The Philadelphia Housing Authority Thursday became the largest public housing agency in the country to ban smoking in its complexes.
The new policy applies to apartments and common spaces in buildings owned by the agency, and affects about 36,000 residents and their visitors.
The authority’s Board of Commissioners voted unanamiously to approve the policy, which will take effect August 5.
Resident advisory board president and resident commissioner Asia Coney said reactions from neighbors are mixed.
“There are some individuals that are adamant about it being legal and that they should be able to smoke. There are other residents who are actually applauding the process because of various health issues,” Coney said.
“Overwhelmingly, the resident population and resident leadership, through a series of meetings, a series of negotiations, have come up with a policy we think we can live with,” she said.
One hard-fought point: adherence for current residents will be largely voluntary.
Anyone caught smoking outside of designated smoking areas outdoors will be issued a written notice of violation and encouraged to enroll in PHA-approved tobacco cessation program. However, the new rule spells out that repeated violations cannot be used as grounds for eviction.
“We wanted to make sure it that it wasn’t merely a punative policy, we wanted to make sure that our families were getting the resources, the tools that they need to they can stop smoking,” said the Philadelphia Housing Authority’s president and CEO Kelvin Jeremiah.
Four smoking violations could be grounds for eviction for residents who sign leases after the rule takes effect in August on new or refurbished apartments.
The PHA is following a national trend for both commercial landlords and public housing authorities in going smoke-free.
According to the Department of Housing and Urban Development, 571 public housing agencies had smoke-free policies as of December of 2014, up from just two in 2000. The federal agency has been encouraging housing agencies to go smoke-free for years.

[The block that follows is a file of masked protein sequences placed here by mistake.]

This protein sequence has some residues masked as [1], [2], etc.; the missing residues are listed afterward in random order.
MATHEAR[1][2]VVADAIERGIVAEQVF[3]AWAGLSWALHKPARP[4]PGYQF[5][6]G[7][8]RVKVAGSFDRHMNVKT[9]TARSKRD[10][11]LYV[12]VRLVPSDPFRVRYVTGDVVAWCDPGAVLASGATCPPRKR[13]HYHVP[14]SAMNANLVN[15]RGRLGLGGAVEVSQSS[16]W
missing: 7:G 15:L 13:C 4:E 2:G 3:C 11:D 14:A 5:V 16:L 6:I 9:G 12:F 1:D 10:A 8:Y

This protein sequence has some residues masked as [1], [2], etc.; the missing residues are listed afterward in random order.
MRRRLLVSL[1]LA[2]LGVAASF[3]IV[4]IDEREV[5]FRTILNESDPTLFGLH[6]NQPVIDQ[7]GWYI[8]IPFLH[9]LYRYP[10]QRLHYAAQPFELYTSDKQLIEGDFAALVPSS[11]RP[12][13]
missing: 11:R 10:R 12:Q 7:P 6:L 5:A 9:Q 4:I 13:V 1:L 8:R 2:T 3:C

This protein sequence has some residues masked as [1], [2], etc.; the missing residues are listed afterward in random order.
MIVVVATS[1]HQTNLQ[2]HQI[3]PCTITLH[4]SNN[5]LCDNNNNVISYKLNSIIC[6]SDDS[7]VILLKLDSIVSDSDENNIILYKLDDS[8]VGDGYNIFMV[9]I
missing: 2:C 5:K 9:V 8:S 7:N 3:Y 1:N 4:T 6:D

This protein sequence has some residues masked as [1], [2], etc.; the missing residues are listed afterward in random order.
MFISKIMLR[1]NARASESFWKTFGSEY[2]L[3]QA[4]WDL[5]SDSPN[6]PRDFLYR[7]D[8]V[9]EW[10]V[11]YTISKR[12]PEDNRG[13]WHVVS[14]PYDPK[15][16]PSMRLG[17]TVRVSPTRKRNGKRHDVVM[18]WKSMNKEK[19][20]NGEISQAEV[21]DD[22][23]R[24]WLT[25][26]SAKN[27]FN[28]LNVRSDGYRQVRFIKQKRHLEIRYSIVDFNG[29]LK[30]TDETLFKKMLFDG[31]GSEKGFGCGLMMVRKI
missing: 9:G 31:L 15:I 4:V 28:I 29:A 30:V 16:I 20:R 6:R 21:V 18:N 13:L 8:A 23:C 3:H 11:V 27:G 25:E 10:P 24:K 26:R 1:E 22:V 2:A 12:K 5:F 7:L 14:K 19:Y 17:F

Smoke gets into ventilation systems and seeps through cracks in walls, exposing non-smokers to secondhand smoke in multi-unit buildings.
“The majority of air that’s in someone’s apartment is air that’s shared through common ventilation,” said Ann Klassen, a public health professor at Drexel University. “When tobacco is used anywhere in a multi-unit building, there’s really no part of the building that won’t have air exchange and won’t be exposed to that second-hand smoke.”
Recent Drexel University research in Philadelphia public housing units found 70 percent of common areas and 21 percent of non-smoking households tested had detectable levels of nicotine in the air. In common areas, the highest level was equivalent to smoking six to ten cigarettes a day.
Secondhand smoke is linked to cancer, asthma and lower respiratory tract infections in children, as well as cancer and heart disease in adults.
For both commercial landlords and public housing administrators, cost-savings are a secondary driver of these smoke-free policies.
“When units turn over, a smoking unit costs a great deal more to clean and renovate for the next tenant,” Klassen said.
Fifty six percent of residents surveyed in Klassen’s study of the Philadelphia Housing Authority were current smokers, and 82 percent said they would be interested in living in a smoke-free community.
Locally, public housing agencies in York County and Allentown ban smoking, as do some complexes in the public housing system in Wilmington, Delaware.